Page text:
14 Apr Not your typical grab-and-go couscous
As I stepped in to the kitchen at Riad 72 to make a Couscous Royale, man-about-the-riad Rachid informed me that while couscous isn’t his favourite dish, but he would eat it if prepared by the right woman.
Then out came Mustapha, the head chef at Riad 72, and he told me about beldi couscous, handmade by local women using the traditional techniques which include drying it for several hours in the sunshine. I knew immediately that the convenience couscous we often pick up on-the-go in the West wasn’t going to even compare to what I was about to prepare.
As someone who rarely cooks, I started to get nervous as we peeled the seven vegetables that would accompany our couscous. But as we laughed and joked throughout the cooking class and various staff members stopped by to check in to see how I was doing as a student, I began to relax and enjoy the experience. After all, couscous is not a meal prepared in a flash. It took about two hours from prep time to lunch time.
What you need:
1/2 kilo of couscous
1/2 kilo of beef or chicken
1 cup of chickpeas soaked overnight
1 cup of broad beans
Bunch of parsley
2 cups of cabbage
2 cups of pumpkin
1 green pepper
Salt and pepper
1 cup of raisins
1 tbsp olive oil
3 tbsp white sugar
Finely chop one onion, tomato and a bunch of parsley and place in the couscoussiere with approximately 1/2 kilo of beef and a pinch of salt. Bring to a boil until beef is browned. Then add broad beans and chickpeas (with the skins removed) and four tablespoons of olive oil and stir occasionally.
While this is simmering, peel and slice the carrots and parsnips, remove the seeds from the pumpkin (leave the skin) and green pepper, peel half of the aubergine and zucchini leaving some of the skins and slice in half length wise, and chop the cabbage in large chunks.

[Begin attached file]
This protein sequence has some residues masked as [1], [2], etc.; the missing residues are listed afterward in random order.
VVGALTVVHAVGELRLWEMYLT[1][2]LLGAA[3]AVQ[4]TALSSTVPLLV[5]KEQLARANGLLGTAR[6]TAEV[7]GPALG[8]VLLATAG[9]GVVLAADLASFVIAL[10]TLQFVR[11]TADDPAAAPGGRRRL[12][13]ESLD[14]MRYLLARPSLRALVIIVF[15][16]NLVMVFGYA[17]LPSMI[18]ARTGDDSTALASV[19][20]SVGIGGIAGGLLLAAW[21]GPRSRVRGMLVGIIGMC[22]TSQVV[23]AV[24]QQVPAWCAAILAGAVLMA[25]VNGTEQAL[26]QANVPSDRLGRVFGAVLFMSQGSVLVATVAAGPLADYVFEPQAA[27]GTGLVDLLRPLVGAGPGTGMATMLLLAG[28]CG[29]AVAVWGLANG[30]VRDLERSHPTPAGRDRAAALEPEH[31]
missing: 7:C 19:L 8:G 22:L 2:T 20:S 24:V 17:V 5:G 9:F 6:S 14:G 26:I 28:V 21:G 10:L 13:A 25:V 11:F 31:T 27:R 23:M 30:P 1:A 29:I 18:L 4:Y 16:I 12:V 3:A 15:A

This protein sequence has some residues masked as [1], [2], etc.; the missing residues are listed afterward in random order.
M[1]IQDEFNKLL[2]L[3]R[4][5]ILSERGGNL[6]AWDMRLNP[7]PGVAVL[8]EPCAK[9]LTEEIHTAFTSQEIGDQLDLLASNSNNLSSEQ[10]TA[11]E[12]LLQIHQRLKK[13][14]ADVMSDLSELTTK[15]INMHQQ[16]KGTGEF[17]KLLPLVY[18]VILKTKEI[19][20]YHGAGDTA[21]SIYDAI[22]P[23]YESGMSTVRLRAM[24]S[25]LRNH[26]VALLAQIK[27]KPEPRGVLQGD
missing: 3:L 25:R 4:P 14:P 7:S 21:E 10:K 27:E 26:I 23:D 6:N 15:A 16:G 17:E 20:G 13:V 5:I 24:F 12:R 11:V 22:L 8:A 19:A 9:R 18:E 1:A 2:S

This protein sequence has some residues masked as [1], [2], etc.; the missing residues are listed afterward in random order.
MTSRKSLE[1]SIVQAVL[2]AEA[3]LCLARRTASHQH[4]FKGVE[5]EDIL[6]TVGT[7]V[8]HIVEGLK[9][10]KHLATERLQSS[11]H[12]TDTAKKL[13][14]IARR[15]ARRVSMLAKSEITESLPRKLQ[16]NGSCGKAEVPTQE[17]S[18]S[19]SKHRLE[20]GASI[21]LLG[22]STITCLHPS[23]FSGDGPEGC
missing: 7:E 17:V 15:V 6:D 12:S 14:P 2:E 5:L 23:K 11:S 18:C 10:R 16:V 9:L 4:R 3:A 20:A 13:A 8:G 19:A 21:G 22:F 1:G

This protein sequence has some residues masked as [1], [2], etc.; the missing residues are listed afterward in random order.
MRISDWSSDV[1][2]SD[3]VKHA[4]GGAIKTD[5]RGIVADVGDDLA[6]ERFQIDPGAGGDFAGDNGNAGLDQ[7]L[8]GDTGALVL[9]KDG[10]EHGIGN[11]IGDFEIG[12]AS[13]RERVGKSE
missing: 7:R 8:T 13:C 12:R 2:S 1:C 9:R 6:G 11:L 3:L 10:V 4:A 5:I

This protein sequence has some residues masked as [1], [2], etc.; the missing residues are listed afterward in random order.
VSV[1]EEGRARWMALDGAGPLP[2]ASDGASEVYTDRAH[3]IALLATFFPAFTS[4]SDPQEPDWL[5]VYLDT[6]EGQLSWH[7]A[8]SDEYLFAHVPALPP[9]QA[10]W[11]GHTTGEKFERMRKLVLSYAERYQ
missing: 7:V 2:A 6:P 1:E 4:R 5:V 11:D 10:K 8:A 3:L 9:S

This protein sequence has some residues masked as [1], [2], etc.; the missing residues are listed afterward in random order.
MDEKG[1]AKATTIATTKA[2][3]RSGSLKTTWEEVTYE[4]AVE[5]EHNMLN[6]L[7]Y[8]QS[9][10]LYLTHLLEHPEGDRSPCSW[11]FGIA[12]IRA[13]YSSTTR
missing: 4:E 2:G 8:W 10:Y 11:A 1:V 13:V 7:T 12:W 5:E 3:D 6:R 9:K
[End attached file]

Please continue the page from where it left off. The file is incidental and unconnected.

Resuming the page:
With the vegetables chopped add the cabbage, carrots and parsnips to the meat blend that is simmering away. This is also the time to add the spices: a pinch of pepper, a teaspoon each of paprika, saffron, salt and ginger. Then cover with boiling water and place the lid over the pot.
Now it’s time to prepare the couscous. Spread a half kilo of couscous onto a large platter and sprinkle with table oil before mixing the two ingredients together with your hands. Place on the top part of the couscousiere and leave uncovered as the steam rises from the bubbling mixture below for about 10 minutes.
Remove the couscous and place on the platter. Slowly pour a 1/2 litre of water of the couscous allow it time to absorb the water and become soft.
At this time it’s time for a taste test. Grab a spoon and sample the sauce bubbling away in the pot to determine if any spices are needed.
Return the couscous to the couscoussiere and poke holes in the couscous to allow the steam to evaporate.
Now for the dfala. Chop two onions, add a cup of raisins and some pure cinnamon along with 3 tablespoons of olive oil and 4 tablespoons of sugar and place on medium heat stirring often to create the caramelized onion blend.
After 20 minutes remove the couscous and return to the large platter where you will slowly pour a cup of water mixed with a tablespoon of salt over the nearly ready couscous and let sit while it absorbs the water. In the meantime add the remaining vegetables: green pepper, aubergine and zucchini. Then return the couscous to the top part of the couscoussiere and prepare your serving ware. After nearly two hours, the couscous is almost ready to be served!
Check that the vegetables are prepared and start making a bed of couscous. Place the meat in the centre and surround with the steaming vegetables. Top with caramelized onions and serve!
The moment of relief
“I only eat couscous prepared by certain women. Otherwise it can be too dry. Or too much water in the couscous,” exclaimed Rachid.
After ensuring the vegetables were cooked to perfection, we carefully placed the meat and seven vegetables over a bed of couscous before I proudly showed it off to the other staff. As I sat eating my couscous, they sampled as well. And approved!
One thing I noticed that Riad 72 does differently is the quality of products selected. Having lived in Marrakech for over four years and regularly enjoy a bowl of couscous on Fridays as the locals do, I noticed that this recipe used only the finest ingredients. Couscous beldi, an ingredient sourced locally rather than at the supermarket, and they even use real saffron rather than an inexpensive colorant that most restaurants use.
Guests staying at Riad 72 can book the cooking class directly by emailing firstname.lastname@example.org. If you prefer to have someone prepare the couscous, book a table at La Table du Riad and we will prepare a platter of Couscous Royale for you to enjoy on the rooftop terrace of Riad 72.